Yes, that's right; it's the hog capital of the world. Having said that, I drove around the region for four days and never saw my first oinker. The closest I came was a rack with bags of pork rinds at Menards. Incidentally, if you are unfamiliar with Menards, think of it as the love child of an Ace Hardware Store and a Krogers. There's fresh rhubarb over here and 2-by-4s over there. I did, however, see a lot of corn...a hell of a lot of it. Granted, Nebraska or perhaps Iowa seems to have bragging rights as the corn capital of the world, but western Illinois could present a solid argument in a court of law.

Joni and I dazzling the crowd as we danced at my friends Steve and Connie's wedding in Greenville a few years ago.
Ostensibly I was there to accompany my buddy Joni –born and raised in Kewanee – to a wedding. She did the same for me in Greenville four or five years ago. I was supposed to go there over Labor Day weekend for Hog Days. It's the town's big annual reunion/festival/beer drinking contest. I've been promising to go for years and this was to be the year. Sadly, by the time I had a car worked out in Chicago, the flights were way too expensive. So, the wedding a couple of weeks later was plan B.

I flew into Chicago from Greenville by way of Atlanta and then Cincinnati. If someone else had booked this flight, I would have reamed them a new one. But, nope, it was little old me who did it. I spent hours hanging out in airports.

Joni had tried to convince me to fly into Moline or Peoria where she would come get me, but I shrugged off the advice. After years of not paying any attention to anything she said, why start now? Boy, did I have egg on my face. The moral of the story: Don't fly into Chicago if Chicago isn't your final destination. I'll never do it again.

Nissan was kind enough to furnish me with one of its Rogues for the adventure. The vendor that moves cars around the Midwest for Nissan, drops cars off and picks them back up through the valet stand at the O'Hare Hilton that's attached to the airport. It cost $20 to retrieve the Nissan from the valet. This was just a fraction of the $52 it would have cost had the vendor not had a special arrangement with Hilton. Actually getting the car was a pretty simple process, but escaping the crazy spaghetti of ramps, streets and roads that snake around the airport was more adventure than I was interested in.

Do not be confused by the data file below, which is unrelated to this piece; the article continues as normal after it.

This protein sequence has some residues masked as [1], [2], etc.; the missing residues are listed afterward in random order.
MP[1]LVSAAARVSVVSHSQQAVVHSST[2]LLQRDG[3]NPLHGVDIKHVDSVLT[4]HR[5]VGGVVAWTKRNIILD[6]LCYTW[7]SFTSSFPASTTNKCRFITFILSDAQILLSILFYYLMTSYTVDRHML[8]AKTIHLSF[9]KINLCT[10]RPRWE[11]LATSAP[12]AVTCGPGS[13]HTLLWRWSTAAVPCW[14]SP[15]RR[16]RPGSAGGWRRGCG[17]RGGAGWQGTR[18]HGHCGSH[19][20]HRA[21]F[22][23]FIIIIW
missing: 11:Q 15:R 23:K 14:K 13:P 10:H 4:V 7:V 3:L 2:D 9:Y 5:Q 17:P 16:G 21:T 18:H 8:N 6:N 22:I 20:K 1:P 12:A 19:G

Fast and furiously barking out commands, the GPS could barely keep up with the exits. What seemed like every 50 feet or so was another toll booth and traffic slowed to a crawl. What a circus. Once free of the airport mess and the really heavy snarls of traffic, things went more smoothly. 

Arriving in Kewanee around 5:30, I whipped up a batch of margaritas for the two of us and another couple of friends we were scheduled to have dinner with. After my drive, I was ready to chug the bottle of Cabo Silver.

My first of three trips to Kewanee's landmark eatery and bar Cerno's during my stay was for dinner that night. It's sort of Kewanee's partying hub. A wonderful selection of draft beers and a decent menu no doubt keeps folks coming back. It has one of only five bars that Pabst Blue Ribbon Beer had built and installed in drinking establishments around the country. I was impressed.

Friday, Joni drove me to the Quad Cities that straddle the Illinois/Iowa border. Comprised of Moline and Rock Island in Illinois, Davenport, Iowa and some other little towns that no one seems to be able to agree on, the Quad Cities has five or six microbreweries. I was in hog heaven, so to speak.

Joni and I at the Bent River Brewery.

We managed to hit four of the area's breweries. I was really impressed with a couple of them: Bent River in Moline and Great River in Davenport. I sampled a couple of really good beers in each. I was particularly smitten by Bent River's Uncommon Stout. We discovered later that Uncommon Stout is the area's best selling beer behind Bud Light.